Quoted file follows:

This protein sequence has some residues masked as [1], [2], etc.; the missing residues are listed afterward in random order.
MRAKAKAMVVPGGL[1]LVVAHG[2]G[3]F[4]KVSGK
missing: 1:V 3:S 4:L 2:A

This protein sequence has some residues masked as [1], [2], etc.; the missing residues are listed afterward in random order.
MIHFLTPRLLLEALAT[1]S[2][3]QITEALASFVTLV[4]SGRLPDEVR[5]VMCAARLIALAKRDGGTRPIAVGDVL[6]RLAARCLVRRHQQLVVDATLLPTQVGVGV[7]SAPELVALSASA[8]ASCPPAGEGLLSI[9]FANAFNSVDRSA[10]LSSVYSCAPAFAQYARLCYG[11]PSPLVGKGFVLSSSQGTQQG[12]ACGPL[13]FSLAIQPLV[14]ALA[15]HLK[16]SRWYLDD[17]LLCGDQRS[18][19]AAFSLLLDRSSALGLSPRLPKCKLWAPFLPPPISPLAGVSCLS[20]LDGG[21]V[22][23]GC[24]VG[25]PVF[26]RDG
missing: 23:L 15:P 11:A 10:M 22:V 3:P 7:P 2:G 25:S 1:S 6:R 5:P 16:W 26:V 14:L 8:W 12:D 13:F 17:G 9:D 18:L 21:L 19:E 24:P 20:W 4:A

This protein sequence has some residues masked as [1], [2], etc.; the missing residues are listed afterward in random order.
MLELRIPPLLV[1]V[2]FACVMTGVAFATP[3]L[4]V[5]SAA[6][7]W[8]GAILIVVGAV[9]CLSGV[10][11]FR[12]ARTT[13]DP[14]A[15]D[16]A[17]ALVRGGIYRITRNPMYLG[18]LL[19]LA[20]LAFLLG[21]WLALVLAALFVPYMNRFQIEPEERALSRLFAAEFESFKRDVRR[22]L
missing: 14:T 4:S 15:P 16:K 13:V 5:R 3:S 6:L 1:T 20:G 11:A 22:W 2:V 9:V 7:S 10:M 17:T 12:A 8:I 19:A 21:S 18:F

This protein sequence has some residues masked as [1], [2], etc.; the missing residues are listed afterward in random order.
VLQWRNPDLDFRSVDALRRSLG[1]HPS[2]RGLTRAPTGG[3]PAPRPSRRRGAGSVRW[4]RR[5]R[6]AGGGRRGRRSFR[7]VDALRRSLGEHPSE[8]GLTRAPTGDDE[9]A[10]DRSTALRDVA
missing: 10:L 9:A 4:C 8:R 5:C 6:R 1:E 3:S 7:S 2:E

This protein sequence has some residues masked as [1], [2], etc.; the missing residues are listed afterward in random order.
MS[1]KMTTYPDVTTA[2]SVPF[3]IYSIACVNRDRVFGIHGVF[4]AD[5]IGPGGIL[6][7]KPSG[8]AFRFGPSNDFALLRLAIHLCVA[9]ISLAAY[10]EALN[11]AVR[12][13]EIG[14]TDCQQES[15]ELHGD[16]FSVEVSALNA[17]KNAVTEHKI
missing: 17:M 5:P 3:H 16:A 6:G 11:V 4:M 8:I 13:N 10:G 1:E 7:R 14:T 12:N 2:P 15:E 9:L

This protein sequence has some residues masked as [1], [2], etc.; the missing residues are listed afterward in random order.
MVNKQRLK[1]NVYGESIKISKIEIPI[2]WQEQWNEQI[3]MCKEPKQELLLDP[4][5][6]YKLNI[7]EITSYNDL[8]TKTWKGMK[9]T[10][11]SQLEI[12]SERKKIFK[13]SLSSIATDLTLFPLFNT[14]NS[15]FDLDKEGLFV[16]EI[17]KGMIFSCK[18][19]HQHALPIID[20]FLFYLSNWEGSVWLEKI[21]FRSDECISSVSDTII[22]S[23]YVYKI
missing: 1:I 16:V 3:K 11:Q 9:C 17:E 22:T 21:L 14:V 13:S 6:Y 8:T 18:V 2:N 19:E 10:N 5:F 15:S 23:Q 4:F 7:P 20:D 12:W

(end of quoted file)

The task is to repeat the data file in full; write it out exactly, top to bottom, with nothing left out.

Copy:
This protein sequence has some residues masked as [1], [2], etc.; the missing residues are listed afterward in random order.
MRAKAKAMVVPGGL[1]LVVAHG[2]G[3]F[4]KVSGK
missing: 1:V 3:S 4:L 2:A

This protein sequence has some residues masked as [1], [2], etc.; the missing residues are listed afterward in random order.
MIHFLTPRLLLEALAT[1]S[2][3]QITEALASFVTLV[4]SGRLPDEVR[5]VMCAARLIALAKRDGGTRPIAVGDVL[6]RLAARCLVRRHQQLVVDATLLPTQVGVGV[7]SAPELVALSASA[8]ASCPPAGEGLLSI[9]FANAFNSVDRSA[10]LSSVYSCAPAFAQYARLCYG[11]PSPLVGKGFVLSSSQGTQQG[12]ACGPL[13]FSLAIQPLV[14]ALA[15]HLK[16]SRWYLDD[17]LLCGDQRS[18][19]AAFSLLLDRSSALGLSPRLPKCKLWAPFLPPPISPLAGVSCLS[20]LDGG[21]V[22][23]GC[24]VG[25]PVF[26]RDG
missing: 23:L 15:P 11:A 10:M 22:V 3:P 7:P 2:G 25:S 1:S 6:R 5:P 16:W 26:V 14:L 8:W 12:D 13:F 17:G 9:D 18:L 21:L 19:E 24:P 20:W 4:A

This protein sequence has some residues masked as [1], [2], etc.; the missing residues are listed afterward in random order.
MLELRIPPLLV[1]V[2]FACVMTGVAFATP[3]L[4]V[5]SAA[6][7]W[8]GAILIVVGAV[9]CLSGV[10][11]FR[12]ARTT[13]DP[14]A[15]D[16]A[17]ALVRGGIYRITRNPMYLG[18]LL[19]LA[20]LAFLLG[21]WLALVLAALFVPYMNRFQIEPEERALSRLFAAEFESFKRDVRR[22]L
missing: 14:T 4:S 15:P 16:K 13:V 5:R 3:S 6:L 1:T 20:G 11:A 22:W 2:V 9:V 7:S 10:M 17:T 12:A 8:I 19:A 21:S 18:F

This protein sequence has some residues masked as [1], [2], etc.; the missing residues are listed afterward in random order.
VLQWRNPDLDFRSVDALRRSLG[1]HPS[2]RGLTRAPTGG[3]PAPRPSRRRGAGSVRW[4]RR[5]R[6]AGGGRRGRRSFR[7]VDALRRSLGEHPSE[8]GLTRAPTGDDE[9]A[10]DRSTALRDVA
missing: 10:L 9:A 4:C 8:R 5:C 6:R 1:E 3:S 7:S 2:E

This protein sequence has some residues masked as [1], [2], etc.; the missing residues are listed afterward in random order.
MS[1]KMTTYPDVTTA[2]SVPF[3]IYSIACVNRDRVFGIHGVF[4]AD[5]IGPGGIL[6][7]KPSG[8]AFRFGPSNDFALLRLAIHLCVA[9]ISLAAY[10]EALN[11]AVR[12][13]EIG[14]TDCQQES[15]ELHGD[16]FSVEVSALNA[17]KNAVTEHKI
missing: 17:M 5:P 3:H 16:A 6:G 11:V 4:M 8:I 13:N 10:G 1:E 7:R 14:T 12:N 2:P 15:E 9:L

This protein sequence has some residues masked as [1], [2], etc.; the missing residues are listed afterward in random order.
MVNKQRLK[1]NVYGESIKISKIEIPI[2]WQEQWNEQI[3]MCKEPKQELLLDP[4][5][6]YKLNI[7]EITSYNDL[8]TKTWKGMK[9]T[10][11]SQLEI[12]SERKKIFK[13]SLSSIATDLTLFPLFNT[14]NS[15]FDLDKEGLFV[16]EI[17]KGMIFSCK[18][19]HQHALPIID[20]FLFYLSNWEGSVWLEKI[21]FRSDECISSVSDTII[22]S[23]YVYKI
missing: 1:I 16:V 3:K 11:Q 9:C 17:E 22:T 21:L 14:V 13:S 6:Y 8:T 18:V 2:N 19:E 10:N 5:F 15:S 23:Q 4:F 7:P 20:D 12:W